{
            var fileInformation = GetFileInformation( filePath );

            if (fileInformation != null)
            {
                yield return fileInformation;
            }
        }
    }

    private FileInformation GetFileInformation( string filePath )
    {
        try
        {
            var hash = _hasher.GenerateHash( filePath );

            return new FileInformation
            {
                Path = filePath,
                Hash = hash
            };
        }
        catch (FileHashingException e)
        {
            OnFileHashingFailure( e );
            return null;
        }
    }

    protected virtual void OnFileHashingFailure( FileHashingException e )
    {
        FileHashingFailure?.Invoke( this, e );
    }
}

/// <summary>
/// Represents error that occured during while file hashing operation.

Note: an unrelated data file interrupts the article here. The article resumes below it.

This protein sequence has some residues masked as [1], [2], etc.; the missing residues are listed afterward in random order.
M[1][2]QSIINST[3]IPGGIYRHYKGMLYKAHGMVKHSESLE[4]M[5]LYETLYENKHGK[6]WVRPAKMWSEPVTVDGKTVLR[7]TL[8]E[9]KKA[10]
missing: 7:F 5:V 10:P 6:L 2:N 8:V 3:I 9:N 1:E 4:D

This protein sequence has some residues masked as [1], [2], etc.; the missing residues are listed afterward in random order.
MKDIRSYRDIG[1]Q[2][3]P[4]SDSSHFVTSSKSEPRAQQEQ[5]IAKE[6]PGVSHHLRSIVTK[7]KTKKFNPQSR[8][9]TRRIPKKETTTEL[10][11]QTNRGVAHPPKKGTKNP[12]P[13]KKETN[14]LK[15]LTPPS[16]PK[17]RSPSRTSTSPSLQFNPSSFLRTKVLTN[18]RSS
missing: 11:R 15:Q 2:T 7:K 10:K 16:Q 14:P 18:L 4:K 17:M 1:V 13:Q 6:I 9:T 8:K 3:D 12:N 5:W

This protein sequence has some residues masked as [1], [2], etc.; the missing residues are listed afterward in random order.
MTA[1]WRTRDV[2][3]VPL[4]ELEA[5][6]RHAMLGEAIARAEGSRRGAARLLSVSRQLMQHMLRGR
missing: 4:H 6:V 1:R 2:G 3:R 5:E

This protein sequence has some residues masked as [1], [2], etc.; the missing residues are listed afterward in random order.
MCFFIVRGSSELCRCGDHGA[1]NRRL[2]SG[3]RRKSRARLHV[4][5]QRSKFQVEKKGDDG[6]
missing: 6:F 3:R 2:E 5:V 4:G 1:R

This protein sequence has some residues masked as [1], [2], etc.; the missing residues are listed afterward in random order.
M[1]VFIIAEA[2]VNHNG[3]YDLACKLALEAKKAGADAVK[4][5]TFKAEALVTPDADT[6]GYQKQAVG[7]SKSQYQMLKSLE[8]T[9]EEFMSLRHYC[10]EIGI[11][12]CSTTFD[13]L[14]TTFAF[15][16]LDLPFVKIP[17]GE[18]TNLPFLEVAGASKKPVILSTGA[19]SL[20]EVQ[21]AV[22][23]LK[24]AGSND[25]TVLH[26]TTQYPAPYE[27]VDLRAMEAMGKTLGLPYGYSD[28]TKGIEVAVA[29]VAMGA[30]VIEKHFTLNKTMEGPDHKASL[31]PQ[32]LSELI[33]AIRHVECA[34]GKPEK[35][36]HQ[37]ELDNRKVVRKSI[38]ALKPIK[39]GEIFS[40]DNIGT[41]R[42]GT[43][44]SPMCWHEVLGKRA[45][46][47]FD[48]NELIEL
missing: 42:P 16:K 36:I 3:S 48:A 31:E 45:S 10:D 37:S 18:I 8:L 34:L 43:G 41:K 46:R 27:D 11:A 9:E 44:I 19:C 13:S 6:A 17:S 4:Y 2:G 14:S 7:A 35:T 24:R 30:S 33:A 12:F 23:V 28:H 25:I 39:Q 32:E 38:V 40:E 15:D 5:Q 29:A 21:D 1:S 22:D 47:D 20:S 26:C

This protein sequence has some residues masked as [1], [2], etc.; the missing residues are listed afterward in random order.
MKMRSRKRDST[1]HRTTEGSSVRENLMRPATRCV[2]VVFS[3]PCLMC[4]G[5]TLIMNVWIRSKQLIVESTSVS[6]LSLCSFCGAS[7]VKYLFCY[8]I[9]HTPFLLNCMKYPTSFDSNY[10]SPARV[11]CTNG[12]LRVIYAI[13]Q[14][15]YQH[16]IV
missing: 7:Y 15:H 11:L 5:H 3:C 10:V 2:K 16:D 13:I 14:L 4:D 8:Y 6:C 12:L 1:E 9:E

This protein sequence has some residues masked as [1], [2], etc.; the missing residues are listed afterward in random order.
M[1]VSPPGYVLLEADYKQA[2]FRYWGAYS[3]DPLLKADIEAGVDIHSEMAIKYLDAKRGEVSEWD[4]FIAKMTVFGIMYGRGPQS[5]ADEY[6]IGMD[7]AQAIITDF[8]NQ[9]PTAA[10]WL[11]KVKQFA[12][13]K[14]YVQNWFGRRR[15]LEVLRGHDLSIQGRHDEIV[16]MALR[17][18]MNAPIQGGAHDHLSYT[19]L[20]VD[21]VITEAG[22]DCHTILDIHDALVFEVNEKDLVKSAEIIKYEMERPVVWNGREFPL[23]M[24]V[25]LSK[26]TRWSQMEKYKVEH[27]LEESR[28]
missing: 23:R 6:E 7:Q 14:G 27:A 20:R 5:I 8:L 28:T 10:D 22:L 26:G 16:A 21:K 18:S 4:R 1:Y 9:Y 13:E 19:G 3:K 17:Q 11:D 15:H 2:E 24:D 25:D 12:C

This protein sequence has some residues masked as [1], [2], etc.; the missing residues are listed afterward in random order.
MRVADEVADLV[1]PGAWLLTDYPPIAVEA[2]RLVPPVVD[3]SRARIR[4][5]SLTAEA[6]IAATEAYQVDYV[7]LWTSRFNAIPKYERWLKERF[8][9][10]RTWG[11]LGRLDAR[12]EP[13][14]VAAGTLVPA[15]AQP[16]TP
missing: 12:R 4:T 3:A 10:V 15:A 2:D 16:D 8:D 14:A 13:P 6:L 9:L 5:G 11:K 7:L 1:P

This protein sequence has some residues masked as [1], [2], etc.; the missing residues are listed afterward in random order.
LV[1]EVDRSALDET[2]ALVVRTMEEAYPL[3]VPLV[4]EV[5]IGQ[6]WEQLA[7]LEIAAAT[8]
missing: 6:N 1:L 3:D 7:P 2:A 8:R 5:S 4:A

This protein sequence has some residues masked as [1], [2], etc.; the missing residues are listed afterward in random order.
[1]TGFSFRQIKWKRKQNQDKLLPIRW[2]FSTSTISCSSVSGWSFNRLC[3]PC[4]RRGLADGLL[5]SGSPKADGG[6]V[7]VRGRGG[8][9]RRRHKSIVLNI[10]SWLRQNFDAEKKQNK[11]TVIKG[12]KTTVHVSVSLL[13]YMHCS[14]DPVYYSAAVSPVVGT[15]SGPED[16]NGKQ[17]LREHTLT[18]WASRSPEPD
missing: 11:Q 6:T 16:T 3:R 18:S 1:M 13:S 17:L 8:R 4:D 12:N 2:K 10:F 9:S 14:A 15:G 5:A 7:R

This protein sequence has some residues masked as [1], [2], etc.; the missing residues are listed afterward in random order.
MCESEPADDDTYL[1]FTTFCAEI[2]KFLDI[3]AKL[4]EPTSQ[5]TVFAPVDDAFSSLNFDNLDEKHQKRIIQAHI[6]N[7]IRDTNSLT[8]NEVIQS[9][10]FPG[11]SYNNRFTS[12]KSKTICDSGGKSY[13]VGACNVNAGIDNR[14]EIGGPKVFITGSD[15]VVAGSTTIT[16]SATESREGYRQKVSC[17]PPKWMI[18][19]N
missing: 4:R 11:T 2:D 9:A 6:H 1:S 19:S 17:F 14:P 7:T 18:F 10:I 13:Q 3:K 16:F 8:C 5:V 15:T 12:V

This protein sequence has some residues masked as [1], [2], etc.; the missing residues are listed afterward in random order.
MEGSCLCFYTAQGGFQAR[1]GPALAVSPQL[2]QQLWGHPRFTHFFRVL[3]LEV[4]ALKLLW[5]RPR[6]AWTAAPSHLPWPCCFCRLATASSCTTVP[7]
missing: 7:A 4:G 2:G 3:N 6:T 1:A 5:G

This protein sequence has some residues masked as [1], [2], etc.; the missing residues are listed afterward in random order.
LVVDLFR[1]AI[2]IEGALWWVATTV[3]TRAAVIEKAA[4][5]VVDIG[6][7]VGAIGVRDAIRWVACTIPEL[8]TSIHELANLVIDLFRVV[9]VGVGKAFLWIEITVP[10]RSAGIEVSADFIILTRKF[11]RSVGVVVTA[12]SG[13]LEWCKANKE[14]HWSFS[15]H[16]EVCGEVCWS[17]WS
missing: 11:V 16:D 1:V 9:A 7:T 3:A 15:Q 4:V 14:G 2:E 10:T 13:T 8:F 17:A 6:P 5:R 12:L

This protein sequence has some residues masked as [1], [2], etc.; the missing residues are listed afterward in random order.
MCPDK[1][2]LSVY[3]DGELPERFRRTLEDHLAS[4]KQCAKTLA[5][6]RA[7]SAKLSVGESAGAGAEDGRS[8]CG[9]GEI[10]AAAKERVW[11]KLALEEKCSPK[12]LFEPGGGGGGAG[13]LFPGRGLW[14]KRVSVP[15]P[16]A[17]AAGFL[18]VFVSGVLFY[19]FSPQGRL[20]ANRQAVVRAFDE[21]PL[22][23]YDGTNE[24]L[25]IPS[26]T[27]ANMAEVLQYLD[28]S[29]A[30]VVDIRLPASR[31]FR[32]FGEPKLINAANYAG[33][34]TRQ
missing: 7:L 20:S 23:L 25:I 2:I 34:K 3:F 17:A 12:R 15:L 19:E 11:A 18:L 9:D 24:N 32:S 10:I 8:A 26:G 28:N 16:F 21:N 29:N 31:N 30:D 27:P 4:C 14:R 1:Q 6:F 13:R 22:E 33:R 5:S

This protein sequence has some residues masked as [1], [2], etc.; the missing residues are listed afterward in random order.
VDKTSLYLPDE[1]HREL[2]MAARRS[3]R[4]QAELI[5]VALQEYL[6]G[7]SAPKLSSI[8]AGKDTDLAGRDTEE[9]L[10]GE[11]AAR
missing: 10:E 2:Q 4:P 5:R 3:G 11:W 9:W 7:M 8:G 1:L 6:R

/// </summary>
public class FileHashingException : Exception
{
    /// <summary>
    /// Path to the file that caused the exception
    /// </summary>
    public string FilePath { get; }

    /// <summary>
    /// Specific constructor.
    /// </summary>
    /// <param name="filePath">Path</param>
    /// <param name="message">Message</param>
    /// <param name="innerException">Inner exception</param>
    public FileHashingException( string filePath, string message, Exception innerException ) 
        : base(message, innerException)
    {
        FilePath = filePath;
    }
}
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  • \$\begingroup\$ Yup that's an improvement. Looks good \$\endgroup\$ – Bruno Costa Sep 21 '16 at 20:47